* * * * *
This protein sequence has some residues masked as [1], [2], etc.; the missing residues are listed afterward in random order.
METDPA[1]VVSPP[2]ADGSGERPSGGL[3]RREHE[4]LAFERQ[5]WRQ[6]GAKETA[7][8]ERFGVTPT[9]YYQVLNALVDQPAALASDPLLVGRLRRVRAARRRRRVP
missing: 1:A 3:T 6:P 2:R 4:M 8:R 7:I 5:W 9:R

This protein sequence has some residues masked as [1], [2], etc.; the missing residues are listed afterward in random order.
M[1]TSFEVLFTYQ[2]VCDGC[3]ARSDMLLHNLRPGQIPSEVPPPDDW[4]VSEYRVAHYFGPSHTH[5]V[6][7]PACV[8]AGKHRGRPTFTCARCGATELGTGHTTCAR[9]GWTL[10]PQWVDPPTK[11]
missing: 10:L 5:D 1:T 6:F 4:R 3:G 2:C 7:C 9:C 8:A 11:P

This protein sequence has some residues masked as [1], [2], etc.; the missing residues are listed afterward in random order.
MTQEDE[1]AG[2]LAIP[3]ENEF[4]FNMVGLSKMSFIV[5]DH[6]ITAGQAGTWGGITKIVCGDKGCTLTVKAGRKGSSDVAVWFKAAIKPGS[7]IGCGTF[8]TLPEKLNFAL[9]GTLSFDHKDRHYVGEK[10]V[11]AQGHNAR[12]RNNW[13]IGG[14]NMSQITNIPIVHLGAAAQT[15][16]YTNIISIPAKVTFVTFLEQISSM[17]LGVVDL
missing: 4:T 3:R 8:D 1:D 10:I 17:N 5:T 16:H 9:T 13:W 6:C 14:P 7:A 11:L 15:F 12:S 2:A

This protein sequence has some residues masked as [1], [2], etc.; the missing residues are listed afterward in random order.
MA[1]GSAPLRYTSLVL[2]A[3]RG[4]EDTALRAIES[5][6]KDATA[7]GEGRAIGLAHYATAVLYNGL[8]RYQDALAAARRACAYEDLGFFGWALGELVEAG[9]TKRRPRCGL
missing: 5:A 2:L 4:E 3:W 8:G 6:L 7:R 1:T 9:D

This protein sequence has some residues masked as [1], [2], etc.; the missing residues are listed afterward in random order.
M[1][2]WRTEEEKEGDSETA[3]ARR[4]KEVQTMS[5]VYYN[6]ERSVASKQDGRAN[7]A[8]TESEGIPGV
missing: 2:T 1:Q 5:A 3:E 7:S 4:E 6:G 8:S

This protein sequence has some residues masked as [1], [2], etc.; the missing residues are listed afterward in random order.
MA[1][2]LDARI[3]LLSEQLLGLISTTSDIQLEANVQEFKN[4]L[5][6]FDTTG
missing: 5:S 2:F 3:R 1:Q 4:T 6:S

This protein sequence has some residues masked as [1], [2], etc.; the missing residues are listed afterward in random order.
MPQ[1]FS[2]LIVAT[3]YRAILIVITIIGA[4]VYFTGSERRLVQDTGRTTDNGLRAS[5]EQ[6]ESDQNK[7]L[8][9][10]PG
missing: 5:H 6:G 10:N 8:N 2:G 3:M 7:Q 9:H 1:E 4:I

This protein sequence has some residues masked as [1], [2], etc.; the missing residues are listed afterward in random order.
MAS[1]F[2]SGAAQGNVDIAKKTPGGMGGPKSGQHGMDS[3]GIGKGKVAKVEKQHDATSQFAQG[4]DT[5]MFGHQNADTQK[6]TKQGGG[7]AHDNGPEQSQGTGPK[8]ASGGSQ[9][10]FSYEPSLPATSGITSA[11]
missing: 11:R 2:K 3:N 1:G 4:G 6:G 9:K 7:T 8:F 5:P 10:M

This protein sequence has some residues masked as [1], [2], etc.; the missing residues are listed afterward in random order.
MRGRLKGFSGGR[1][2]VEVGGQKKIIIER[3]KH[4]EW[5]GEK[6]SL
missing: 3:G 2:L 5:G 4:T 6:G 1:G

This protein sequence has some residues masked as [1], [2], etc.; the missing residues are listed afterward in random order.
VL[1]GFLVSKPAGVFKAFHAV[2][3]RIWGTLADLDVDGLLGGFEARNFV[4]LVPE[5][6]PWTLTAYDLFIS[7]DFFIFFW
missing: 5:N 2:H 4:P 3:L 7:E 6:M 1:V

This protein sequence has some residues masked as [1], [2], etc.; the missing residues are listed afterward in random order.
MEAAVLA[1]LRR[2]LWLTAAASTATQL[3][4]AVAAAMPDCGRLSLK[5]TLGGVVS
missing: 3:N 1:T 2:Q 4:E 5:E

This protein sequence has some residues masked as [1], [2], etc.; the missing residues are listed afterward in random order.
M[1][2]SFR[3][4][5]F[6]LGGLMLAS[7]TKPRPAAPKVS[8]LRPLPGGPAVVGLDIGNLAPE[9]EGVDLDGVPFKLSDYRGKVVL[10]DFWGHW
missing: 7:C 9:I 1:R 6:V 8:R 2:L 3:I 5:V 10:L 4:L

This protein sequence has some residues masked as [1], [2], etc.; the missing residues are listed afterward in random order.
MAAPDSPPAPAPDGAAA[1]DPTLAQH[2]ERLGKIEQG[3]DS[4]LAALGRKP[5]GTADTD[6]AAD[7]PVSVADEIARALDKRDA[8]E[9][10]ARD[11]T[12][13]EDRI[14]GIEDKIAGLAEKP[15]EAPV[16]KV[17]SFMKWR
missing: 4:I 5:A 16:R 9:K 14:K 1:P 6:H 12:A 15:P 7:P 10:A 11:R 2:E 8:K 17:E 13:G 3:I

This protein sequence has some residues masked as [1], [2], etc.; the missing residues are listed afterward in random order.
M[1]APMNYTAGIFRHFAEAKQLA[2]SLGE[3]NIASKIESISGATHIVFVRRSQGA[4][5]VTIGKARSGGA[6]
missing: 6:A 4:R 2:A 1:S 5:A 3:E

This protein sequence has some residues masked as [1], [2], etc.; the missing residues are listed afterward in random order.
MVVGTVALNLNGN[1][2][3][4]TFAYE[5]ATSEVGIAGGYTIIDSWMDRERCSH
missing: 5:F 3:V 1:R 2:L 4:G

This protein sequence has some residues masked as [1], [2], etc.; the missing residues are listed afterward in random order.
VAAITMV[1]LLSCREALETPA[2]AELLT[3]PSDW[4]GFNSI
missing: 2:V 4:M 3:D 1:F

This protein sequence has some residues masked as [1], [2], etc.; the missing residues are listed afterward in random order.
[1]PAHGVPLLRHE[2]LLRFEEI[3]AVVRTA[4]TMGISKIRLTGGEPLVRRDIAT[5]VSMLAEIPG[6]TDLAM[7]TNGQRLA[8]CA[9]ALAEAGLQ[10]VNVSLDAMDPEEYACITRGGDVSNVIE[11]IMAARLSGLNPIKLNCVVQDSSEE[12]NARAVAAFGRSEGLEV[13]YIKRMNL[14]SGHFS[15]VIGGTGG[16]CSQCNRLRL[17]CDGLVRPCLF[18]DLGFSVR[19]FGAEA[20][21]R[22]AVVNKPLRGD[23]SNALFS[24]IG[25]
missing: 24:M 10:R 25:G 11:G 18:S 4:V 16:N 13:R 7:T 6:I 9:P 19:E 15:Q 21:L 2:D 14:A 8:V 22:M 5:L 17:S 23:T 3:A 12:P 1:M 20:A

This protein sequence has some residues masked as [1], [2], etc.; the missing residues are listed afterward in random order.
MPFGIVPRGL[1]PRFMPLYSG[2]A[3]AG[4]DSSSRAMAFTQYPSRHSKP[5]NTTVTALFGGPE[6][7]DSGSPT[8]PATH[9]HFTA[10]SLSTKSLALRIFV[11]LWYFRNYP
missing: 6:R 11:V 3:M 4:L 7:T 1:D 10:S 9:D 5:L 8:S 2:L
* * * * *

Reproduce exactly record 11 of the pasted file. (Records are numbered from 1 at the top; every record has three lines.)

This protein sequence has some residues masked as [1], [2], etc.; the missing residues are listed afterward in random order.
MEAAVLA[1]LRR[2]LWLTAAASTATQL[3][4]AVAAAMPDCGRLSLK[5]TLGGVVS
missing: 3:N 1:T 2:Q 4:E 5:E